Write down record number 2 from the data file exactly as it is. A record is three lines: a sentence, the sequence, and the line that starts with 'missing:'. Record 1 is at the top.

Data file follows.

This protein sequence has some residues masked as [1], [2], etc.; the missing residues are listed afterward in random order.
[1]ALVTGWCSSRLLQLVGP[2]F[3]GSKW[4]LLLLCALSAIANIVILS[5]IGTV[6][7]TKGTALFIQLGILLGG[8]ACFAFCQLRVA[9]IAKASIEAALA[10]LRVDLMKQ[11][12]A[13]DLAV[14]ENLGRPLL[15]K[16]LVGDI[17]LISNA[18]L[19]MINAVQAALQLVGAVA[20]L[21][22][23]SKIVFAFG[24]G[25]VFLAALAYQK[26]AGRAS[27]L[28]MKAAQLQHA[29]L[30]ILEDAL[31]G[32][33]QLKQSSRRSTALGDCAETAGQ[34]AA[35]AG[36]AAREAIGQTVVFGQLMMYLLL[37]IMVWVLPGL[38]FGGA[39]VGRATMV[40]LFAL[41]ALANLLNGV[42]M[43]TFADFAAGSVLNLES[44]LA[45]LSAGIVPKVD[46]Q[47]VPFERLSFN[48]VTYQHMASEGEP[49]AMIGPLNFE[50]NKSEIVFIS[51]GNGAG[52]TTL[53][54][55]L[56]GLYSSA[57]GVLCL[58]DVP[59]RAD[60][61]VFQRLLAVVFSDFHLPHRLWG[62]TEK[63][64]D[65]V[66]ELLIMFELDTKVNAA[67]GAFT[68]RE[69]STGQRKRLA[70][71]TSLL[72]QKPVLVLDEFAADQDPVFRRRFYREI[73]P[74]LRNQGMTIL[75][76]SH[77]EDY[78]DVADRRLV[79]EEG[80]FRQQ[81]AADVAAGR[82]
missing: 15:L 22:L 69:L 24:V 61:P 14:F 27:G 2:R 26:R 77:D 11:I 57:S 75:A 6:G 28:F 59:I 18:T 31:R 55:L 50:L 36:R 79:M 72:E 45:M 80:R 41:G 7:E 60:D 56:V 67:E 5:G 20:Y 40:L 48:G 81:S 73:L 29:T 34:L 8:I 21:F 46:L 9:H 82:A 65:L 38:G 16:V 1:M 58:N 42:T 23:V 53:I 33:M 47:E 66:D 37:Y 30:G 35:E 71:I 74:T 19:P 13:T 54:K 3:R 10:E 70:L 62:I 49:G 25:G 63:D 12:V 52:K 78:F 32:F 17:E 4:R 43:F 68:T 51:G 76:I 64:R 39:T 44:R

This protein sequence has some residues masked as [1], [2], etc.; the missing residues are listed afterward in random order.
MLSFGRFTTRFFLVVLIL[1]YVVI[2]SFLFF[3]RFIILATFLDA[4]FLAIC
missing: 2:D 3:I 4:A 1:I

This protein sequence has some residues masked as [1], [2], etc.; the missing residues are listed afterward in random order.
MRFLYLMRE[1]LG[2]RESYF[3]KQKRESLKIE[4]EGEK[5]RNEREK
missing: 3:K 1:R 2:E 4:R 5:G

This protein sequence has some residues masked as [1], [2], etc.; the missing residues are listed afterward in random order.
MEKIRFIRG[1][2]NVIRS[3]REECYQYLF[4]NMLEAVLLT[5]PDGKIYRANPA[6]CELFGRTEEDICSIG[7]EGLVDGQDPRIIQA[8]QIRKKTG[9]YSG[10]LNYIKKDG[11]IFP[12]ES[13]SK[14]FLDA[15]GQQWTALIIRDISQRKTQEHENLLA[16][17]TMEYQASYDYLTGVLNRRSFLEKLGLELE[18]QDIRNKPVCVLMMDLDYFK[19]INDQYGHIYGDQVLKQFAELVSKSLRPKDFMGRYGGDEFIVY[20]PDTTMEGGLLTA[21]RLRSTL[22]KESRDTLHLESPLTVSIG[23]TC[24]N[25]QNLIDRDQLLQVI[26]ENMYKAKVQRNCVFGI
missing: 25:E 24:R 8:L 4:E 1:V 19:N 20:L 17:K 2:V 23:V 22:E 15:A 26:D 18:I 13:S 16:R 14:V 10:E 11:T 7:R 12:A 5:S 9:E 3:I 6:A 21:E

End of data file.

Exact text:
This protein sequence has some residues masked as [1], [2], etc.; the missing residues are listed afterward in random order.
MLSFGRFTTRFFLVVLIL[1]YVVI[2]SFLFF[3]RFIILATFLDA[4]FLAIC
missing: 2:D 3:I 4:A 1:I